Using claims-based measures to predict performance status score in patients with lung cancer

Authors

  • Ramzi G. Salloum,

    Corresponding author
    1. Center for Health Services Research, Henry Ford Health System, Detroit, Michigan
    2. Department of Economics, Wayne State University, Detroit, Michigan
    • Jennifer Elston Lafata, PhD, Social and Behavioral Health, School of Medicine, Virginia Commonwealth University, PO Box 980149, 1112 E. Clay Street, Richmond, VA 23298===

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    • Fax: (804) 828-5440

  • Thomas J. Smith MD,

    1. Division of Hematology/Oncology and Palliative Care, Massey Cancer Center, School of Medicine, Virginia Commonwealth University, Richmond, Virginia
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  • Gail A. Jensen PhD,

    1. Department of Economics, Wayne State University, Detroit, Michigan
    2. Institute of Gerontology, Wayne State University, Detroit, Michigan
    Search for more papers by this author
  • Jennifer Elston Lafata PhD

    1. Center for Health Services Research, Henry Ford Health System, Detroit, Michigan
    2. Social and Behavioral Health, Massey Cancer Center, School of Medicine, Virginia Commonwealth University, Richmond, Virginia
    Search for more papers by this author

Abstract

BACKGROUND:

Performance status (PS) is a good prognostic factor in lung cancer and is used to assess chemotherapy appropriateness. Researchers studying chemotherapy use are often hindered by the unavailability of PS in automated data sources. To the authors' knowledge, no attempts have been made to estimate PS using claims-based measures. The current study explored the ability to estimate PS using routinely available measures.

METHODS:

A cohort of insured patients aged ≥50 years who were diagnosed with American Joint Committee on Cancer stage II through IV lung cancer between 2000 and 2007 was identified via a tumor registry (n = 552). PS was abstracted from medical records. Automated medical and pharmaceutical claims from the year preceding diagnosis were linked to tumor registry data. A logistic regression model was fit to estimate good versus poor PS in a random half of the sample. C statistics, sensitivity, specificity, and R2 were used to compare the predictive ability of models that included demographic factors, comorbidity measures, and claims-based utilization variables. Model fit was evaluated in the other half of the sample.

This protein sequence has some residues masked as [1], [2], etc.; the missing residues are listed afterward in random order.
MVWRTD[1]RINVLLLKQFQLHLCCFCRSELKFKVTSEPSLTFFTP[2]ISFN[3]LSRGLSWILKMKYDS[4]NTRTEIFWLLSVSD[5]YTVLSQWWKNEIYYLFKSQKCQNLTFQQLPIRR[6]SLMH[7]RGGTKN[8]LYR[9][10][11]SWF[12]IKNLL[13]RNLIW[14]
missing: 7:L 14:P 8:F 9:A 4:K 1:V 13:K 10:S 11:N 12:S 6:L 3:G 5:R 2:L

RESULTS:

PS was available in 80% of medical records. The multivariable regression model predicted good PS with high sensitivity (0.88 or 0.94 depending on how good PS was defined), but moderate specificity (0.45 or 0.32) with a 0.50 prediction cutoff, and good sensitivity (0.64 or 0.83) and specificity (0.69 or 0.55) when the cutoff was 0.70. The goodness-of-fit c statistic was 0.76 or 0.78.

CONCLUSIONS:

PS can be estimated, with some accuracy, using claims-based measures. Emphasis should be placed on documenting PS in medical records and tumor registries. Cancer 2011. © 2010 American Cancer Society

Since 1997, evidence-based guidelines have recommended the use of chemotherapy for medically fit patients with lung cancer to improve survival, symptoms, and quality of life.1-4 Despite these recommendations, numerous studies5-8 have illustrated variability in the receipt of chemotherapy among patients with lung cancer. Nevertheless, the ability to determine the appropriateness of observed treatment variability has been greatly hindered by voids in the clinical information necessary to judge appropriateness.

One key factor in evaluating the appropriateness of chemotherapy is the patient's performance status (PS).1-4 PS is a subjective composite measure used by clinicians to assess current functional capacity and the likelihood of adverse events, quality of life, and survival after treatment. Measures of PS are currently not available through automated medical claims, tumor registries, or other observational data commonly used to study cancer treatment and its associated outcomes. Thus, the use of such data to address questions regarding chemotherapy has been relatively limited and when undertaken, the inability to consider PS is a noted limitation.8-10 The systematic lack of information regarding PS similarly impedes the ability of researchers to use existing automated, observational data for comparative effectiveness research.